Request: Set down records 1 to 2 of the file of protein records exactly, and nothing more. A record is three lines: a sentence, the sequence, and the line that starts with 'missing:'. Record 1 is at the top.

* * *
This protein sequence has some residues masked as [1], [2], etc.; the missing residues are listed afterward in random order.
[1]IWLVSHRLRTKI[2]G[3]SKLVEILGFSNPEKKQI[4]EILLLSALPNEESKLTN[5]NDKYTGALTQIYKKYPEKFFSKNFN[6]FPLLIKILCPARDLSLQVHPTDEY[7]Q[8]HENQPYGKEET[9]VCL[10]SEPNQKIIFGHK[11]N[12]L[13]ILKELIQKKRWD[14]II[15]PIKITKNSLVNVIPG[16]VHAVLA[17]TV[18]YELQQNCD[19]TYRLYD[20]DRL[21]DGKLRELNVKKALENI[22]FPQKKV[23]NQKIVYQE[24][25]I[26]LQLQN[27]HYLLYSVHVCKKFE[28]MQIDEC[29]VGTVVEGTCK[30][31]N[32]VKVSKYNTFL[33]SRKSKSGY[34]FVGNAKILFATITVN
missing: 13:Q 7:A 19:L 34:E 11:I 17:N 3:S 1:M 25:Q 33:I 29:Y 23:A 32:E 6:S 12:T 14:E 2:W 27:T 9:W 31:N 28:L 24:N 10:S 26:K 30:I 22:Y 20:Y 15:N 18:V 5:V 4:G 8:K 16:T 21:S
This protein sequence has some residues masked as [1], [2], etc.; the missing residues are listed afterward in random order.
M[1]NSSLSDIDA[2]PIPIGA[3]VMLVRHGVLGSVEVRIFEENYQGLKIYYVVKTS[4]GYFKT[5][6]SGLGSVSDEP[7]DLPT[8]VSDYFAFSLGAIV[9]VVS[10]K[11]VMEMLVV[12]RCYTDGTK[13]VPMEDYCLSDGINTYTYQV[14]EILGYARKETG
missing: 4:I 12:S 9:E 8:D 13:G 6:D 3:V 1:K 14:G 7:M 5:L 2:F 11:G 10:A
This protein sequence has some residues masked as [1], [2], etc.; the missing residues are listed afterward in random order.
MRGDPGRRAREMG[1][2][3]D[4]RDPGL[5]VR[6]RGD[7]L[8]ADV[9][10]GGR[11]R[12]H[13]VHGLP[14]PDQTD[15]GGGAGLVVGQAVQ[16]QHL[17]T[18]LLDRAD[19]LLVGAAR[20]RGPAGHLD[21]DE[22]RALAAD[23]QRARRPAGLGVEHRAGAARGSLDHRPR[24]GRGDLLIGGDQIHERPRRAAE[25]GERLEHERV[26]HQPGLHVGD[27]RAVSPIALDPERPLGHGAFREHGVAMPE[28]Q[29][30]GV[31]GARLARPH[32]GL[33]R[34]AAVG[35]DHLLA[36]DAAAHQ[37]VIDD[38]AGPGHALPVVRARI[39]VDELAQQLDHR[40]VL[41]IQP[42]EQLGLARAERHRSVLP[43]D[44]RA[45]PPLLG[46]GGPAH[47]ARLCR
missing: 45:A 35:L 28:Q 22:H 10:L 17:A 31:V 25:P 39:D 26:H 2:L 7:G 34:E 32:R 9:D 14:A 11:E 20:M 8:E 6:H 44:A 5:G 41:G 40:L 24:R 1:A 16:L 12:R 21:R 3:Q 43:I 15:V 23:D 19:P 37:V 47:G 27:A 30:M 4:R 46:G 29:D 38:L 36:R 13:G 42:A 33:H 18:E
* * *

This protein sequence has some residues masked as [1], [2], etc.; the missing residues are listed afterward in random order.
[1]IWLVSHRLRTKI[2]G[3]SKLVEILGFSNPEKKQI[4]EILLLSALPNEESKLTN[5]NDKYTGALTQIYKKYPEKFFSKNFN[6]FPLLIKILCPARDLSLQVHPTDEY[7]Q[8]HENQPYGKEET[9]VCL[10]SEPNQKIIFGHK[11]N[12]L[13]ILKELIQKKRWD[14]II[15]PIKITKNSLVNVIPG[16]VHAVLA[17]TV[18]YELQQNCD[19]TYRLYD[20]DRL[21]DGKLRELNVKKALENI[22]FPQKKV[23]NQKIVYQE[24][25]I[26]LQLQN[27]HYLLYSVHVCKKFE[28]MQIDEC[29]VGTVVEGTCK[30][31]N[32]VKVSKYNTFL[33]SRKSKSGY[34]FVGNAKILFATITVN
missing: 13:Q 7:A 19:L 34:E 11:I 17:N 3:S 1:M 25:Q 33:I 29:Y 23:A 32:E 6:S 12:T 14:E 2:W 27:T 9:W 31:N 28:L 24:N 10:S 26:K 30:I 22:Y 20:Y 15:N 18:V 5:V 4:G 8:K 16:T 21:S
This protein sequence has some residues masked as [1], [2], etc.; the missing residues are listed afterward in random order.
M[1]NSSLSDIDA[2]PIPIGA[3]VMLVRHGVLGSVEVRIFEENYQGLKIYYVVKTS[4]GYFKT[5][6]SGLGSVSDEP[7]DLPT[8]VSDYFAFSLGAIV[9]VVS[10]K[11]VMEMLVV[12]RCYTDGTK[13]VPMEDYCLSDGINTYTYQV[14]EILGYARKETG
missing: 4:I 12:S 9:E 8:D 13:G 6:D 3:V 1:K 14:G 7:M 5:L 2:F 11:G 10:A